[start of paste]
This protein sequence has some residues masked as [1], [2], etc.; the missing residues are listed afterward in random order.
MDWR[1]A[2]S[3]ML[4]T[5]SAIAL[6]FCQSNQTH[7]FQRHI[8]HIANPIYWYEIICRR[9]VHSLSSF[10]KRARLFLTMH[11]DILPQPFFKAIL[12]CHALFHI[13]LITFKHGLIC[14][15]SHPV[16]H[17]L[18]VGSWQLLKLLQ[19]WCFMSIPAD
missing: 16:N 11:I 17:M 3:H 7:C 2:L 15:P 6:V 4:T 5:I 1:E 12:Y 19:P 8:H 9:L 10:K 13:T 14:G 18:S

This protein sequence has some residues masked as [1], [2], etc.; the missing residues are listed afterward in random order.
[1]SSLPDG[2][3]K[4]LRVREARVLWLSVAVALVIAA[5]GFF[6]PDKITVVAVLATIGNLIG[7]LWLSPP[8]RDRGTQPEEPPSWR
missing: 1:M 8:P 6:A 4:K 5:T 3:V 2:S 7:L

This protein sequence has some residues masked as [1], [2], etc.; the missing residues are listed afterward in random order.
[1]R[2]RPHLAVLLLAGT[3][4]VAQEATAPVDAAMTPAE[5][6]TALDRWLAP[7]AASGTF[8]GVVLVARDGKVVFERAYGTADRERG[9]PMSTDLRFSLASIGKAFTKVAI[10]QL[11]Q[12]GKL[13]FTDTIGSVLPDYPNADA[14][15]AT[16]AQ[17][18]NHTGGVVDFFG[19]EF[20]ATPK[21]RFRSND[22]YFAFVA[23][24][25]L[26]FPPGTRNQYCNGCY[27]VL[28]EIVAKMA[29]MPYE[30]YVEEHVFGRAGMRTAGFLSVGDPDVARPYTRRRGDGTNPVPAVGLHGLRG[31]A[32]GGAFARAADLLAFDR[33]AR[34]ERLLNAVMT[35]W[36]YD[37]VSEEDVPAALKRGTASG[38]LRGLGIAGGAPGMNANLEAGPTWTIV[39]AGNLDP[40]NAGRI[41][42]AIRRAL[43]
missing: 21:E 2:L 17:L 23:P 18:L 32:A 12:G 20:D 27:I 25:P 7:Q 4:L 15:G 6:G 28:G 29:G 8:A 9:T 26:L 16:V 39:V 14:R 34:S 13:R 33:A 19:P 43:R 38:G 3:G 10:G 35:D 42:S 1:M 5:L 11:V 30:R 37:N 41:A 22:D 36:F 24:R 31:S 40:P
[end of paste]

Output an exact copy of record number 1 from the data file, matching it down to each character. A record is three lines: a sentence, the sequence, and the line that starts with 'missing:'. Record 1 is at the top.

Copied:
This protein sequence has some residues masked as [1], [2], etc.; the missing residues are listed afterward in random order.
MDWR[1]A[2]S[3]ML[4]T[5]SAIAL[6]FCQSNQTH[7]FQRHI[8]HIANPIYWYEIICRR[9]VHSLSSF[10]KRARLFLTMH[11]DILPQPFFKAIL[12]CHALFHI[13]LITFKHGLIC[14][15]SHPV[16]H[17]L[18]VGSWQLLKLLQ[19]WCFMSIPAD
missing: 16:N 11:I 17:M 3:H 7:C 2:L 15:P 6:V 4:T 5:I 1:E 12:Y 19:P 8:H 9:L 10:K 13:T 14:G 18:S